I wouldn’t shy before concluding that Green curry or Kaeng khiao wan is one of the most popular Thai Curries across the world. The main reason for such universal appeal, in my opinion, is the ever-so-faithful combination of all the different herbs and spices used to make the Green Curry paste as well as the fact that it is mostly a mild curry.

Be forewarned: My version is on the spicy side of the spectrum. Please tone it down by reducing the number of chillies or use less-hot chillies in your Green Curry Paste if you prefer a mild curry.

Some restaurants like to add carrots and potatoes in this curry. I am not too big a fan of that in this context. Mine is a simple version with baby eggplants and green round eggplants. You may want to add more vegetables as you like.

Serves: 4

To print this recipe, click here.

Ingredients:

Green Curry Paste: 4 tblsp [To make it at home: Refer to my previous post : How to make Green Curry paste]
Boneless chicken: 300 gms (sliced into 2″ pcs)
Low fat Coconut milk: 2 1/2 cups (substituted by:  1 & 1/2 cups of coconut cream and 1/2 cup of water)
Kaffir lime leaves: 10 – each leaf roughly torn in two (tearing these leaves gives an  instantaneous aroma)
Galangal (Thai Ginger): 1″ pc, lightly crushed
Sweet Basil leaves: a big handful
Baby egg plants: 1/2 cup; Stem removed and washed.
Small round green egg plants: 5 (can be substituted with any other egg plant): Cut into quarters
Oil: 1 tbsp
Palm sugar: 2 tsp
Fish sauce: 1 tbsp or more depending on your preference

For Garnish:
1 big red Thai chilli (remove seeds and cut into thin strips)
3-4 tsp of coconut milk

How I did it:

Heat oil in a deep bottomed dish. Add the green curry paste and fry for 3 mins on medium-low heat.

Next, add 1/2 cup of coconut milk. Continue to cook until the coconut milk is almost assimilated into the green curry paste (5 mins).

Next add the chicken and fry for 2 mins until the chicken is nicely coated with the curry paste and begins to turn white. Now add the remaining 2 cups of coconut milk. Let it boil on medium heat for about 5 mins.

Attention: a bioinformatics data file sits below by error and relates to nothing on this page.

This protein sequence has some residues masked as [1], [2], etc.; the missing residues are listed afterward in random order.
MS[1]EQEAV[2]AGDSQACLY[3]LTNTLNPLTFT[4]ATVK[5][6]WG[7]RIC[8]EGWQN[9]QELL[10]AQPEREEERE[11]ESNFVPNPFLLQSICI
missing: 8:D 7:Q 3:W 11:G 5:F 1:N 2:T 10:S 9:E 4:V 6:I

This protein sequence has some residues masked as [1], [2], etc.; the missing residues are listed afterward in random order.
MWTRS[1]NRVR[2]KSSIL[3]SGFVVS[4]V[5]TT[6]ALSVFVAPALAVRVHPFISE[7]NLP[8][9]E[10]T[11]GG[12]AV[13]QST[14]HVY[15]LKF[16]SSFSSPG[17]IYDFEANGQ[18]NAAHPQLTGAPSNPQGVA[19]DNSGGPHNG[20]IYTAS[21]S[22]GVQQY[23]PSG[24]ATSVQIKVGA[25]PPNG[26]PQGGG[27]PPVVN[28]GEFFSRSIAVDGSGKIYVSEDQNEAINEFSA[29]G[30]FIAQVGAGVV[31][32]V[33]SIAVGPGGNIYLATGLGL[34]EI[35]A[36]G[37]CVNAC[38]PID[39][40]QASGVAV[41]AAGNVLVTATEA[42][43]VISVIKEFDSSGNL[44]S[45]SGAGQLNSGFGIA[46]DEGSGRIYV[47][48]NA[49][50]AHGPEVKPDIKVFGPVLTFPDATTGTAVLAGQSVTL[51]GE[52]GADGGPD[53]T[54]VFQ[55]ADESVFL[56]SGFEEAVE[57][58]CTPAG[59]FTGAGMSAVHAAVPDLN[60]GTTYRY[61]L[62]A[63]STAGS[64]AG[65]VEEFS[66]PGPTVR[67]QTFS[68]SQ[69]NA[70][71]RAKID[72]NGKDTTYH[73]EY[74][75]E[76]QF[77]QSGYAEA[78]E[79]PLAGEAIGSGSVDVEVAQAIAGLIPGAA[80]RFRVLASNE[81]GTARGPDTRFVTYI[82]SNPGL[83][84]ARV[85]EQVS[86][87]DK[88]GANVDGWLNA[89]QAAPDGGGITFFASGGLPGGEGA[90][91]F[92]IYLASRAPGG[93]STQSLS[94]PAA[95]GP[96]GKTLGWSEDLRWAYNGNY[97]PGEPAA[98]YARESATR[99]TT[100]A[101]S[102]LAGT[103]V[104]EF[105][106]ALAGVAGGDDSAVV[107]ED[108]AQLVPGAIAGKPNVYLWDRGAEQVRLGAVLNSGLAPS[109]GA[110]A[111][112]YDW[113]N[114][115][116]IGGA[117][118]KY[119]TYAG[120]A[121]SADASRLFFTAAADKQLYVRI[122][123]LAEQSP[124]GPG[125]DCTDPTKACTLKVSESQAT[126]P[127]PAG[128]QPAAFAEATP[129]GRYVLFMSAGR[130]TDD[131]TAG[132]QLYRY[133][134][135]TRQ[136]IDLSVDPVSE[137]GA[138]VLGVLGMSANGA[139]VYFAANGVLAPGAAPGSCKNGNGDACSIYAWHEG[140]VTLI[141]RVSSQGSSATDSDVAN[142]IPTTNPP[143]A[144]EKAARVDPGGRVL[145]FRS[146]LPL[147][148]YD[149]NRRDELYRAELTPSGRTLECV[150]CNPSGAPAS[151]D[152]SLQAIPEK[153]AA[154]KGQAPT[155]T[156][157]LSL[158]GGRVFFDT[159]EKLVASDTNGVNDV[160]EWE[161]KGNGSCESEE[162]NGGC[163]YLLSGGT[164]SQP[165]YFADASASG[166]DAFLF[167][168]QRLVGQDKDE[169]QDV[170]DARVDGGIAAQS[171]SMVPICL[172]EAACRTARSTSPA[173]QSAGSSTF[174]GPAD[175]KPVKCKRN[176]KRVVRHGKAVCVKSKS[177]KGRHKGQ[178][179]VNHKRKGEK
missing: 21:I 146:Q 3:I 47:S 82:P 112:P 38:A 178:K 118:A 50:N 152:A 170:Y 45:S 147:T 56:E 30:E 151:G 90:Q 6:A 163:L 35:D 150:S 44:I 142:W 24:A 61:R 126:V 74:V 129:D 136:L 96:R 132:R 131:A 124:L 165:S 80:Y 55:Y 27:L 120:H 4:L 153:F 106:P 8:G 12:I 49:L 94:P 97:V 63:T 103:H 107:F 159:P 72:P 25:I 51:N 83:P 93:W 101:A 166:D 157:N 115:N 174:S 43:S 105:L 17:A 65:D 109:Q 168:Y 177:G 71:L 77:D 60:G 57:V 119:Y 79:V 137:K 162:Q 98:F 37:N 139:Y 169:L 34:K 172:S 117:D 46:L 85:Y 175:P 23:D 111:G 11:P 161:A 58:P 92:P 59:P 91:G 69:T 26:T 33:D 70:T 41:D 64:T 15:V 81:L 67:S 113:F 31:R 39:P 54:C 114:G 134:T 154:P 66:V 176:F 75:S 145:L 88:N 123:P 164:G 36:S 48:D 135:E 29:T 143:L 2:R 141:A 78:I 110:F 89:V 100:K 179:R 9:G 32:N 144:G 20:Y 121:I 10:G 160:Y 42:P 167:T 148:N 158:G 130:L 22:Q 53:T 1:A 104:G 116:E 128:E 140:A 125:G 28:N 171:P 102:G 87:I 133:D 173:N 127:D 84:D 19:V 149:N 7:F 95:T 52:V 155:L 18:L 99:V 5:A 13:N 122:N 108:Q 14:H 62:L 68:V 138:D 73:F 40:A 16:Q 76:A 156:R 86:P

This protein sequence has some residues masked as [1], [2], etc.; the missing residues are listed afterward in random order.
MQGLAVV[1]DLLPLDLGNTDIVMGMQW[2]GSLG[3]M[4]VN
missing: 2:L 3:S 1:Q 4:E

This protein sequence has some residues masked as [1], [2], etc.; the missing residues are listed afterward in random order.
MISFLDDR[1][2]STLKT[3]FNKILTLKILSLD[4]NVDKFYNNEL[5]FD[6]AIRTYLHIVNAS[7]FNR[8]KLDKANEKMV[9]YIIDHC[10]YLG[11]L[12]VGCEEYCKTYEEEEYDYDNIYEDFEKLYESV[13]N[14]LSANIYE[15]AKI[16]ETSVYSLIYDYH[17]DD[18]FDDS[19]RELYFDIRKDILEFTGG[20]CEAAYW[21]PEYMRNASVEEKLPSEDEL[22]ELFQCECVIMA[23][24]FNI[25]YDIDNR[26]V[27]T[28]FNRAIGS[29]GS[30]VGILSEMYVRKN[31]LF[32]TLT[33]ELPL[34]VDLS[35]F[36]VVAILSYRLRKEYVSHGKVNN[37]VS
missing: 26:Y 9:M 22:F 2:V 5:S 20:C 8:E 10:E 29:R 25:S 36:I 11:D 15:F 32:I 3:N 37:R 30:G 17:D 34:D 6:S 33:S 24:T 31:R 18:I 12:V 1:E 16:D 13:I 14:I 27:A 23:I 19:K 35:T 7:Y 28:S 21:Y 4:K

If using coconut cream, use 1 1/2 cups of coconut milk in all. Add 1 cup water. Coconut cream is thick in consistency so adding water helps to achieve the desired consistency.
Add the eggplants followed by palm sugar, torn lime leaves, galangal and 1 tbsp of fish sauce. Fish sauce is salty so make sure you taste the curry before adding more.

Note: the shrimp paste already has salt. So, if you have added shrimp paste in your green curry paste, do not add too much fish sauce at first. Let it cook for another 5 mins on medium heat. Stir in between. Do not overcook the eggplants as they become too mushy when overcooked.

Cooking Green Curry Chicken

When almost done, check the seasoning. Adjust palm sugar and fish sauce as per your liking.

Once done, turn off the heat. Add a handful of sweet basil leaves. Give it a good stir.

Garnish with a swirl of coconut milk and red chilli strips. Enjoy with steamed rice.

A beach vacation in Khao Lak | ..and Thai Green Curry paste

R & I are always looking for reasons to travel. Both of us love traveling but our motivations are different. Yet, one thing unites us : FOOD !

A well-planned but badly executed surprise holiday was in the making. It was R’s birthday last weekend.

At first, a dear friend spilled the beans – Phuket! I dodged that one somehow because we were going to Khao Lak, 1.5 hours drive from the Phuket airport. And then it was me – a terrible case of ‘slip of tongue’ 😦 So, just before the trip started, R knew exactly where we were going. And I cursed myself for it !

We landed very late that night. A prearranged car and driver was waiting for us at the Phuket airport. In my far-from-perfect-Thai, I explained to the driver that we were hungry! He took us to a small eatery nearby selling Khao Man Gai (Thai Chicken Rice). Khao Man Gai brought back memories of my university days in Bangkok. It was a standard meal for the times when I needed to have a quick lunch in between classes. Lost in nostalgia, I had an extra plate of chicken and two bowls of soup !